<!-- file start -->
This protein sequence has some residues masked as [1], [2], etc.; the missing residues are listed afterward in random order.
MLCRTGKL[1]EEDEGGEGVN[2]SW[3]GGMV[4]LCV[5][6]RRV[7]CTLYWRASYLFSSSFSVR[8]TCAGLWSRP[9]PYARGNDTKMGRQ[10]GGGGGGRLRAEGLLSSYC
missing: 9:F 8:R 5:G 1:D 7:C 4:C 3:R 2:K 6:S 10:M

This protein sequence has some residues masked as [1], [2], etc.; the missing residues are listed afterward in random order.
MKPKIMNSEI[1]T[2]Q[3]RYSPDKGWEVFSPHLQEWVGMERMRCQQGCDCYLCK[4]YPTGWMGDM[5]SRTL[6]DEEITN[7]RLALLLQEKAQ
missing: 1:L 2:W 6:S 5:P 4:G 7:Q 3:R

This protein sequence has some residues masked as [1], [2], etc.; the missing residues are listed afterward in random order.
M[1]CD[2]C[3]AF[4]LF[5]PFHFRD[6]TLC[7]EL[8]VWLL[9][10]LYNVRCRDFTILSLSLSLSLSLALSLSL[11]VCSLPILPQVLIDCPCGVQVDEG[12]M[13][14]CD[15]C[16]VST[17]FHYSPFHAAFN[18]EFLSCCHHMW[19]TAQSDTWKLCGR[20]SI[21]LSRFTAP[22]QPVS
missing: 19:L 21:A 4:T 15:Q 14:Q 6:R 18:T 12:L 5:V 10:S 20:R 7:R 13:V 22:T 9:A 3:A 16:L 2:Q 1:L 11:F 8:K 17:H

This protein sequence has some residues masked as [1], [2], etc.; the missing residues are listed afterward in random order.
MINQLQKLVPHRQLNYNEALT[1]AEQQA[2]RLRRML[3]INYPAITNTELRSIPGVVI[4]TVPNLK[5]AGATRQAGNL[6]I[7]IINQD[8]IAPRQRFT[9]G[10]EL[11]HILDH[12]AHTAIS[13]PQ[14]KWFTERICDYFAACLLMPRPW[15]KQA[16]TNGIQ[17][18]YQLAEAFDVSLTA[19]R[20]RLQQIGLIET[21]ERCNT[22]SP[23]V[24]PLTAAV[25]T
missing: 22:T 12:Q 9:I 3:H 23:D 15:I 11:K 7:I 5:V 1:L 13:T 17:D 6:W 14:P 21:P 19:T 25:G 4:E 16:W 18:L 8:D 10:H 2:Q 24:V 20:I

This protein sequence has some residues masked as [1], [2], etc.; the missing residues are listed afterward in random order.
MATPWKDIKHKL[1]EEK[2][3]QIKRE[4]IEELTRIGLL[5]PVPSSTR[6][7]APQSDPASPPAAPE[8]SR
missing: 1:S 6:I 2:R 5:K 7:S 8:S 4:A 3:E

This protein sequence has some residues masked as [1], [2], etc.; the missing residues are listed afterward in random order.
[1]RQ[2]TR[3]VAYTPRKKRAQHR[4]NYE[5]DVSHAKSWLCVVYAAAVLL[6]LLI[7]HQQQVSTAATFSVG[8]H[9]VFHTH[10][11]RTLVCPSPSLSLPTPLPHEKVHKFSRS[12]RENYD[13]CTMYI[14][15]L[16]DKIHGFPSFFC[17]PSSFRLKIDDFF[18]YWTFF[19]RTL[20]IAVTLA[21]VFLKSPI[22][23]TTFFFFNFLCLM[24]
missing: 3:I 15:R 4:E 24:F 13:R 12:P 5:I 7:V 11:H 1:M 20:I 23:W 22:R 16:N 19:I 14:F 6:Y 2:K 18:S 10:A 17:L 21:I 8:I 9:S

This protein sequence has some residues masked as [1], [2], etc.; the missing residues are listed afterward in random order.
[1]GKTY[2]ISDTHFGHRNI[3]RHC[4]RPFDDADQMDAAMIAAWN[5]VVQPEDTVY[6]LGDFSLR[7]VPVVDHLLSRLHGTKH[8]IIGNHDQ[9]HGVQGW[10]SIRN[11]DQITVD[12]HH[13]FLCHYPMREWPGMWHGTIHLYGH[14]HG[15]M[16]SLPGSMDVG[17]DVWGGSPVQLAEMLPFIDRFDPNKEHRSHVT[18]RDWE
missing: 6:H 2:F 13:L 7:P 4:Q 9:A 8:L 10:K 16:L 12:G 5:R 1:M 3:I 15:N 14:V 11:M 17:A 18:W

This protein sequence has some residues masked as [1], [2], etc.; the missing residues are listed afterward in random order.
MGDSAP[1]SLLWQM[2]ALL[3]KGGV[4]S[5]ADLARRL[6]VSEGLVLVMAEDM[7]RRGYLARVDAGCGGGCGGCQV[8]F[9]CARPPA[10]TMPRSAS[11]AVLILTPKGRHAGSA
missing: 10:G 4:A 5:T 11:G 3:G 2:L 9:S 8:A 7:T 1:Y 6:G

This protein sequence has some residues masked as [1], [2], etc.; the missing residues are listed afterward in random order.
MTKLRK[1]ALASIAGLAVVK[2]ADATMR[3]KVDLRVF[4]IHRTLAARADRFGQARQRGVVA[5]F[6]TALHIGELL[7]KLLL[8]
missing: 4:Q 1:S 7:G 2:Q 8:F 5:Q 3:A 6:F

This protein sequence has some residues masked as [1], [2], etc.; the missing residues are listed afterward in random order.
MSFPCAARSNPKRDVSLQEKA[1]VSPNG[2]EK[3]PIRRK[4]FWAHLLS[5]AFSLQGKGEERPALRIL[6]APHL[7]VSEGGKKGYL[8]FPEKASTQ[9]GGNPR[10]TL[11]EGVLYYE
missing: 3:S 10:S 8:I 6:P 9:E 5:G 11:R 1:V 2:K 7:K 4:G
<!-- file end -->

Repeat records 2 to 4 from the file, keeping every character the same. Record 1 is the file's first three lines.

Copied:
This protein sequence has some residues masked as [1], [2], etc.; the missing residues are listed afterward in random order.
MKPKIMNSEI[1]T[2]Q[3]RYSPDKGWEVFSPHLQEWVGMERMRCQQGCDCYLCK[4]YPTGWMGDM[5]SRTL[6]DEEITN[7]RLALLLQEKAQ
missing: 1:L 2:W 6:S 5:P 4:G 7:Q 3:R

This protein sequence has some residues masked as [1], [2], etc.; the missing residues are listed afterward in random order.
M[1]CD[2]C[3]AF[4]LF[5]PFHFRD[6]TLC[7]EL[8]VWLL[9][10]LYNVRCRDFTILSLSLSLSLSLALSLSL[11]VCSLPILPQVLIDCPCGVQVDEG[12]M[13][14]CD[15]C[16]VST[17]FHYSPFHAAFN[18]EFLSCCHHMW[19]TAQSDTWKLCGR[20]SI[21]LSRFTAP[22]QPVS
missing: 19:L 21:A 4:T 15:Q 14:Q 6:R 18:T 12:L 5:V 10:S 20:R 7:R 13:V 22:T 9:A 3:A 16:L 2:Q 1:L 11:F 8:K 17:H

This protein sequence has some residues masked as [1], [2], etc.; the missing residues are listed afterward in random order.
MINQLQKLVPHRQLNYNEALT[1]AEQQA[2]RLRRML[3]INYPAITNTELRSIPGVVI[4]TVPNLK[5]AGATRQAGNL[6]I[7]IINQD[8]IAPRQRFT[9]G[10]EL[11]HILDH[12]AHTAIS[13]PQ[14]KWFTERICDYFAACLLMPRPW[15]KQA[16]TNGIQ[17][18]YQLAEAFDVSLTA[19]R[20]RLQQIGLIET[21]ERCNT[22]SP[23]V[24]PLTAAV[25]T
missing: 22:T 12:Q 9:I 3:H 23:D 15:I 11:K 7:I 5:V 1:L 13:T 17:D 6:W 14:P 21:P 19:T 25:G 4:E 16:W 18:L 8:D 10:H 2:Q 24:V 20:I